The CyaSSL embedded SSL library is a lightweight SSL library written in ANSI C and targeted for embedded and RTOS environments, primarily because of its small size, speed, and feature set. It is commonly used in standard operating environments and cloud services as well because of its royalty-free pricing and excellent cross platform support. CyaSSL supports industry standards up to the current TLS 1.2 and DTLS 1.2 levels, is up to 20 times smaller than OpenSSL, and offers progressive ciphers such as HC-128, RABBIT, and NTRU.
WIRN is a professional stored program control. It is optimized for heat control, but you can control whatever you want. It is a multitasking system using FreeRTOS.org on Atmel AT32UC3A1512, and has an API for simple sensor/actor interaction that makes it modular and simple to extend. Also included is a triac control over AVR ATtiny2313 and a 1Wire Interface. You can extend it via software: implement your own control loop with some lines of C code. You don't need a compiler; upload your code and get a binary back. Flash this binary over USB and go. It also has 3 ports to plug in your own hardware.
amforth is an extendible command interpreter for the Atmel AVR ATmega microcontroller family. It has a turnkey feature for embedded use as well. It does not depend on a host application. The command language is an almost compatible ANS94 forth with extensions. It needs less than 8KB code memory for the base system. It is written in assembly language and forth itself.
yaSSL is a C++ based SSL library for embedded and RTOS environments, designed for individuals who prefer to use the C++ language. For a C-based solution, please see CyaSSL. yaSSL supports the industry standards up to TLS 1.2, and also includes an OpenSSL compatibility interface.
The SimulAVR program is a simulator for the Atmel AVR family of microcontrollers (ATtiny and ATmega). SimulAVR can be used either standalone or as a remote target for avr-gdb. There are interfaces for Python and Tcl. When used in gdbserver mode, the simulator is used as a back-end so that avr-gdb can be used as a source level debugger for AVR programs.
OpenBricks is an enterprise-grade embedded Linux framework that provides easy creation of custom distributions for industrial embedded devices. It features a complete embedded development kit for rapid deployment on x86, ARM, PowerPC, and MIPS systems with support for industry leaders. It is meant for individuals and companies that are looking for rapid board bring-up with fine-grain embedded Linux distribution setup with complete customization. It eliminates the need to care about BSP and toolchain.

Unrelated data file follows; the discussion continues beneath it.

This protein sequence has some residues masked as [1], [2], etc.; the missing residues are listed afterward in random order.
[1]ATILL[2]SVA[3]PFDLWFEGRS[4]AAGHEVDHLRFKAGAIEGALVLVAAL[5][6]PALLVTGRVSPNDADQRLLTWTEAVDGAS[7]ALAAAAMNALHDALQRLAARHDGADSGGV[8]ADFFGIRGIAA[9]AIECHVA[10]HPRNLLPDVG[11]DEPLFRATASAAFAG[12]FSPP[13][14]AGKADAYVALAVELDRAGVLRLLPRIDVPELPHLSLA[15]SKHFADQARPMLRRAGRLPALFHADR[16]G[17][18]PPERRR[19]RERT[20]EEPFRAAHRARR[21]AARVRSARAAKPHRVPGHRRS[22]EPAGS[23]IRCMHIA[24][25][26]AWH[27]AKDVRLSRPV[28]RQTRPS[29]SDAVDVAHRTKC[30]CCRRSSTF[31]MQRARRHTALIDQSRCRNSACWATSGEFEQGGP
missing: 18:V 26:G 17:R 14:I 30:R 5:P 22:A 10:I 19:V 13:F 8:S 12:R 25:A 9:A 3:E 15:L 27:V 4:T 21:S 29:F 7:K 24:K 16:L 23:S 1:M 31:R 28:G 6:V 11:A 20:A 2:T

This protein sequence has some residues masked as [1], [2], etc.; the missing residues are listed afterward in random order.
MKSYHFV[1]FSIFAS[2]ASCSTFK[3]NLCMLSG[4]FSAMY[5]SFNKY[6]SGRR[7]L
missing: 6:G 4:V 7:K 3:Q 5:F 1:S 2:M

The yaSSL Embedded Web Server is a fast, embeddable, and easy-to-configure Web server with a strong focus on portability and security. The Web server offers SSL/TLS (HTTPS) support built-in through the CyaSSL embedded SSL Library. With a footprint size of less than 100kB with SSL enabled (or 40kB without SSL) and a simple and clean API, the yaSSL Embedded Web Server was designed to fit perfectly into resource-constrained embedded environments. While maintaining a small size and fast speeds, the yaSSL Embedded Web Server offers a full feature set to give you the maximum amount of freedom and flexibility when developing your project.
Wt is a C++ library for developing Web applications with an API that is widget-centric and inspired by existing C++ graphical user interface APIs. To the developer, it offers abstraction of Web-specific implementation details, increasing the accessibility and portability. Under the hood, the library uses the latest techniques (HTML5, Ajax, WebSockets) to handle user events and update the Web page.
crosstool-NG is a versatile toolchain generator, aiming at being highly configurable. It supports multiple target architectures, different components (glibc/uClibc...) and versions. crosstool-NG also features debugging utilities (DUMA, strace...) and generation tools (sstrip...).
Fakeroot-ng runs a program while fooling it into thinking it is running with root privileges. When the program does something that only root can do (e.g. create a device file), fakeroot-ng emulates the appropriate system calls so that the program gets a consistent view of its actions. Unlike the original fakeroot, fakeroot-ng uses the ptrace interface, which means that it does not suffer some of the limitations that fakeroot does. In particular, fakeroot-ng supports chroot jails.